Portrayal Of Deputy Marshall Bud Ledbetter Helps People Learn Arkansas, Oklahoma History
FORT SMITH (KFSM)– Saturday (Jan. 16) was an opportunity to step back in time at the Fort Smith National Historic Site and learn a little about a man who has been called one of the greatest law enforcement officers of all time.
Ray Shelley is a retired chief of police… but on Saturday he was James Franklin Bud Ledbetter, who first got into law enforcement as the town marshal of Coal Hill.
“A guy could get off of work, go in the saloon, have a drink without having a fight, so i kind of cleaned that town up,” Shelley said in character.
Ledbetter eventually went on to be the chief of police in several towns in Oklahoma, including Vinita, Okmulgee and Muskogee.
“Right after Oklahoma became a state, I became the sheriff of Muskogee,” Shelley said in character.
Shelley said even though he was an officer himself, he wouldn’t have lasted very long in the Wild West.
“If I got in trouble, I could pick up a microphone, and say, ‘Hey, give me some back up,”’ Shelley said. “If they got in trouble, there was no mic on their saddle horn. They had to figure it out themselves.”
Sandy Rye, who came for the portrayal, actually grew up in Johnson County where Ledbetter started his career.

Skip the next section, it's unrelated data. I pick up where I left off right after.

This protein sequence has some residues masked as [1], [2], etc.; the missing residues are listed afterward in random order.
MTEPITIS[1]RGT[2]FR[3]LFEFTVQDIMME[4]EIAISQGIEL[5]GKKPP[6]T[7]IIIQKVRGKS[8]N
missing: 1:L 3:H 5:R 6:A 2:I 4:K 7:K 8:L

“I found it very interesting that a lot of what I heard growing up and knew about, he talked about,” Rye said.
Rye said she even has some historical figures in her family.
My family are the Parkers, and so I asked questions about Judge Parker, and so I just wanted to see what family background might actually be correct,” Rye said.
Shelley said getting people interested in their genealogy and the towns they grew up in is what it’s all about.
“My hope is just that little thing might get them interested in the history, especially if you live in this area,” Shelley said. “There’s so much history in this area.”
For more information on other portrayals you can see at the Fort Smith National Historic Site, you can find a calendar of events here.